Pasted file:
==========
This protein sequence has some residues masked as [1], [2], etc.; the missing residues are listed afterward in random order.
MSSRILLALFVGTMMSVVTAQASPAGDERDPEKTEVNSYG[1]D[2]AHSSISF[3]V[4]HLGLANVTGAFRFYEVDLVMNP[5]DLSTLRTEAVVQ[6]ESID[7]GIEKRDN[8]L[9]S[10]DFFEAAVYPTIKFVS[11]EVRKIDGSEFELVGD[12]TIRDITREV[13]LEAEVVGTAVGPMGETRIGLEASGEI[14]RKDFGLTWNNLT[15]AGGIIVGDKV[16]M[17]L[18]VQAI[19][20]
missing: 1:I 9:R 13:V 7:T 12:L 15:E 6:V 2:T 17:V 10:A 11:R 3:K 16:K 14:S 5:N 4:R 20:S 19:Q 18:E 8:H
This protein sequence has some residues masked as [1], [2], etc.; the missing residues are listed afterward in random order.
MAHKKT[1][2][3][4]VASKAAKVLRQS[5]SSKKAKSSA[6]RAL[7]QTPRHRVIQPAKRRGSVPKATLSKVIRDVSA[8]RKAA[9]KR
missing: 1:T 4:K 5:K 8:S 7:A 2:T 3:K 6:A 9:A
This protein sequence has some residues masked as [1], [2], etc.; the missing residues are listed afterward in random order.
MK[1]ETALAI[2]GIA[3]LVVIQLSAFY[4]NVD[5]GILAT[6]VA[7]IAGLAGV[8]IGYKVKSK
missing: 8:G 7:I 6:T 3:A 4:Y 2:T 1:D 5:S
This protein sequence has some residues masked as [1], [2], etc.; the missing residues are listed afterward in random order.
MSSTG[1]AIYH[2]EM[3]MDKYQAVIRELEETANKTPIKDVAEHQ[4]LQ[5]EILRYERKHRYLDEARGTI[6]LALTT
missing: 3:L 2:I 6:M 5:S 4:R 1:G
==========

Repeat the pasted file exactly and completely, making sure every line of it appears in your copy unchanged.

This protein sequence has some residues masked as [1], [2], etc.; the missing residues are listed afterward in random order.
MSSRILLALFVGTMMSVVTAQASPAGDERDPEKTEVNSYG[1]D[2]AHSSISF[3]V[4]HLGLANVTGAFRFYEVDLVMNP[5]DLSTLRTEAVVQ[6]ESID[7]GIEKRDN[8]L[9]S[10]DFFEAAVYPTIKFVS[11]EVRKIDGSEFELVGD[12]TIRDITREV[13]LEAEVVGTAVGPMGETRIGLEASGEI[14]RKDFGLTWNNLT[15]AGGIIVGDKV[16]M[17]L[18]VQAI[19][20]
missing: 1:I 9:R 13:V 7:T 12:L 15:E 6:V 2:T 17:V 10:A 11:R 3:K 16:K 14:S 5:N 4:R 20:S 19:Q 18:E 8:H
This protein sequence has some residues masked as [1], [2], etc.; the missing residues are listed afterward in random order.
MAHKKT[1][2][3][4]VASKAAKVLRQS[5]SSKKAKSSA[6]RAL[7]QTPRHRVIQPAKRRGSVPKATLSKVIRDVSA[8]RKAA[9]KR
missing: 1:T 4:K 5:K 8:S 7:A 2:T 3:K 6:A 9:A
This protein sequence has some residues masked as [1], [2], etc.; the missing residues are listed afterward in random order.
MK[1]ETALAI[2]GIA[3]LVVIQLSAFY[4]NVD[5]GILAT[6]VA[7]IAGLAGV[8]IGYKVKSK
missing: 8:G 7:I 6:T 3:A 4:Y 2:T 1:D 5:S
This protein sequence has some residues masked as [1], [2], etc.; the missing residues are listed afterward in random order.
MSSTG[1]AIYH[2]EM[3]MDKYQAVIRELEETANKTPIKDVAEHQ[4]LQ[5]EILRYERKHRYLDEARGTI[6]LALTT
missing: 3:L 2:I 6:M 5:S 4:R 1:G